By Connor McKnight-
GLENDALE, Ariz. (CBS) Chris Sale’s contract extension with the White Sox had been talked about for a while. First-year GM Rick Hahn likely knew he wanted the lefty in the fold long term well before last season when he saw Sale throw 192 innings with a 3.05 ERA in just his first season as a starter.
As spring training began, so did contract talks. As always happens, there came a point where the two sides weren’t matching up monetarily. Usually, there’s a mediator that steps in and helps bridge the gap. Not this time.
Instead, Chris Sale called Rick Hahn.
“We were already going back and forth with some proposals and at that point, frankly, we were already a little bit at loggerheads in terms of structure,” Hahn told 670 The Score Monday. “There was a disconnect. He wanted to sit down with me and just sort of express his point of view on why they were asking what they were asking for and try to better understand why we needed the structure we ultimately ended up with.”
The structure Hahn refers to is in Sale’s current deal. He’ll make $850,000 in 2013 with the number escalating to $3.5, $6, $9.15 and eventually $12.5 milllion in the following seasons. All that, plus options for the 2018 and 2019 campaigns.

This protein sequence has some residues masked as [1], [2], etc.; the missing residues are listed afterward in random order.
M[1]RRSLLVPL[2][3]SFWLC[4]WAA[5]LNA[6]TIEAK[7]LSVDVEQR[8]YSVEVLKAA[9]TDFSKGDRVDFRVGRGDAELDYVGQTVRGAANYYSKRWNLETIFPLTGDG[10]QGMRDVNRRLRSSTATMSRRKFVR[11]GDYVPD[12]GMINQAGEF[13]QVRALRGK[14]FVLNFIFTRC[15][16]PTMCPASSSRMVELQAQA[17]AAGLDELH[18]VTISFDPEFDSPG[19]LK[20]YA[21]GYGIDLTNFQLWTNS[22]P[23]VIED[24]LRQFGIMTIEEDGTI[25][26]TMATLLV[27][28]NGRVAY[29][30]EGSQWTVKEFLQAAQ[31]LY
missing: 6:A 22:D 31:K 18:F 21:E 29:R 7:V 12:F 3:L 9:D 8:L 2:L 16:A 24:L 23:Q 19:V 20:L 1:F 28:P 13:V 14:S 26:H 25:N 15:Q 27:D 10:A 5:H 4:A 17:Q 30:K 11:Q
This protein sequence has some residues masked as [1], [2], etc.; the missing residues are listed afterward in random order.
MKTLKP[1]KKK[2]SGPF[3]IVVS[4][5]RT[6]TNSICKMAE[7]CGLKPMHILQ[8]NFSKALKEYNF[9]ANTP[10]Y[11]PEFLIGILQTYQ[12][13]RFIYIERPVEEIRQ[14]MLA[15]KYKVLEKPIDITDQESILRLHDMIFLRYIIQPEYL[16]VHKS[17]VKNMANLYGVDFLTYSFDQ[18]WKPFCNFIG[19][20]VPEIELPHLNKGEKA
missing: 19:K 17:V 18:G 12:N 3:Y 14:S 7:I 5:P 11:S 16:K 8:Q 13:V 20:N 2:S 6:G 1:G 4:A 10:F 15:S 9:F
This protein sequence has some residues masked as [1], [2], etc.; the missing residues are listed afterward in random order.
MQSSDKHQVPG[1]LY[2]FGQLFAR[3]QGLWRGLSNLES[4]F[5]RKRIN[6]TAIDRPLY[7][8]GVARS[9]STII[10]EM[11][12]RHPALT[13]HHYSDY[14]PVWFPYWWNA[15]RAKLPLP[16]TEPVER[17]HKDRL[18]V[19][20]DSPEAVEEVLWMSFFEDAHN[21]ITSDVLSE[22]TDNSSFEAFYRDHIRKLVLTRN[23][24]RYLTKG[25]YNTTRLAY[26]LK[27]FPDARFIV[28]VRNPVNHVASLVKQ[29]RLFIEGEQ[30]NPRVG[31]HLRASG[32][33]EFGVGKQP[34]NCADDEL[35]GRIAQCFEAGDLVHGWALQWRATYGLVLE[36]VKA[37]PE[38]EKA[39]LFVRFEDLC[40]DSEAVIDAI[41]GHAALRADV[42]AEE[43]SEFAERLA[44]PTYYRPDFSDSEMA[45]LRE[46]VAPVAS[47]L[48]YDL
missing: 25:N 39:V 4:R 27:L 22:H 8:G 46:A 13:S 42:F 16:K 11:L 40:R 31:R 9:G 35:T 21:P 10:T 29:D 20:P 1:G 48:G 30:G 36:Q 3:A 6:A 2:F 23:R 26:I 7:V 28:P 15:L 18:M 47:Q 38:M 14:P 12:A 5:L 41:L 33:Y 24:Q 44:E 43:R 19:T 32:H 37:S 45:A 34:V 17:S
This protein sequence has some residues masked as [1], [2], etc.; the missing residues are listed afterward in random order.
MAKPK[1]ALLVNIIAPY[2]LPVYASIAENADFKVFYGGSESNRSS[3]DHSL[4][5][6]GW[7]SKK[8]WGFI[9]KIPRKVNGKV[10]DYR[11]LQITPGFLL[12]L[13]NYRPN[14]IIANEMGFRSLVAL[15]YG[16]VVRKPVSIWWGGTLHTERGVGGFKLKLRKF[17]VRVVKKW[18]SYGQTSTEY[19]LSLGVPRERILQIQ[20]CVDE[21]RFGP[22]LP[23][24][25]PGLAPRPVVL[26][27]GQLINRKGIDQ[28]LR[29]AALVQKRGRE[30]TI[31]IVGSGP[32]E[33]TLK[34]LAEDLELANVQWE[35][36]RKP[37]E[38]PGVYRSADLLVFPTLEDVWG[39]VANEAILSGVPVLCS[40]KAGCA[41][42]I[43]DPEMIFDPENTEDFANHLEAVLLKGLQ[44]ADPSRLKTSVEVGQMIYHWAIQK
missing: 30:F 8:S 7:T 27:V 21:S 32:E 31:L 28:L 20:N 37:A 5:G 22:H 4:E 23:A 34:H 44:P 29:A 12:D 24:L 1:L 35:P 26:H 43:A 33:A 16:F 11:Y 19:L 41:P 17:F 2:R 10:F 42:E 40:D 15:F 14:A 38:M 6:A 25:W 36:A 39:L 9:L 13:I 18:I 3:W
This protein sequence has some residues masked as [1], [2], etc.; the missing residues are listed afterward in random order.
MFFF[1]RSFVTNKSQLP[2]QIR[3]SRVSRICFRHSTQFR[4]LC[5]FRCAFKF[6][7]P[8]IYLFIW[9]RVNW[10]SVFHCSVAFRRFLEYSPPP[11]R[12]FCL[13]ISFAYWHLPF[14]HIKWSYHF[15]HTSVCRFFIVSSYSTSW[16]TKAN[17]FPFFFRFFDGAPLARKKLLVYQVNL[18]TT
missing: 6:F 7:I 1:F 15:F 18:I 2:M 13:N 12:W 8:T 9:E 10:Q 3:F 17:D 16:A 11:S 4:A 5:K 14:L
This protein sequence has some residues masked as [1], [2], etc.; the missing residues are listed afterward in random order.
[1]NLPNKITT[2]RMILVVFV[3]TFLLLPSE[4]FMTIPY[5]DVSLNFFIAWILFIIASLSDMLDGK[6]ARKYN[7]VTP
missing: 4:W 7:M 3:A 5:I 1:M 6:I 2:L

The logic is simple and it’s been explained before. It buys out Sale’s arbitration years and keeps things relatively cheap for the Sox should Sale pitch to his potential.
“There have been very few players over the last 13 years I’ve been here that I’ve talked with that have been as informed and passionate about what they wanted and why,” Hahn said. “[Sale was] appreciative of what we were trying to do regardless of if there was a deal.”
In essence, Sale did his homework. He and his team had prepped what he wanted—what he though he was worth—and fought for it. What’s more, he went to his GM to clear the air.
There was a desire, on Sale’s part, to not have to walk the hallways of Camelback Ranch while dragging a cloud behind him.
For his part, Sale is focused. You can tell by the way he ripped through the minor leagues in just one season. You can tell by how he called a rough outing in Glendale last spring “unacceptable.” You can really tell by how he tore into Kenny Williams last season about wanting to rejoin the rotation after being sent to the bullpen over some health concerns.
Williams is quoted as saying Sale very nearly, “crossed a line.”
Sale seems focused with his contract, too.
“At one point he said, ‘Yes, I want as much money as I possibly can get,’ as anyone would,” Hahn said. ‘“But it’s not about the money, it’s about the competition. I want to be paid the most because I want to be viewed as the best.’
“He just had such a great perspective about who he was, what motivated him and who he wanted to be,” Hahn concluded.
Sale’s contract does raise concerns. While it’s easy to point and say he’s the White Sox Opening Day starter (something manager Robin Ventura has yet to officially do), scary terms like “inverted-W,” “scapular loading,” and “thin frame” get tossed around easily.
There’s risk with giving money to any pitcher, however. At the very least, Hahn knows that with Sale, he’s got a guy who’s focused on the job at hand.
Follow Connor on Twitter at @McKnight670.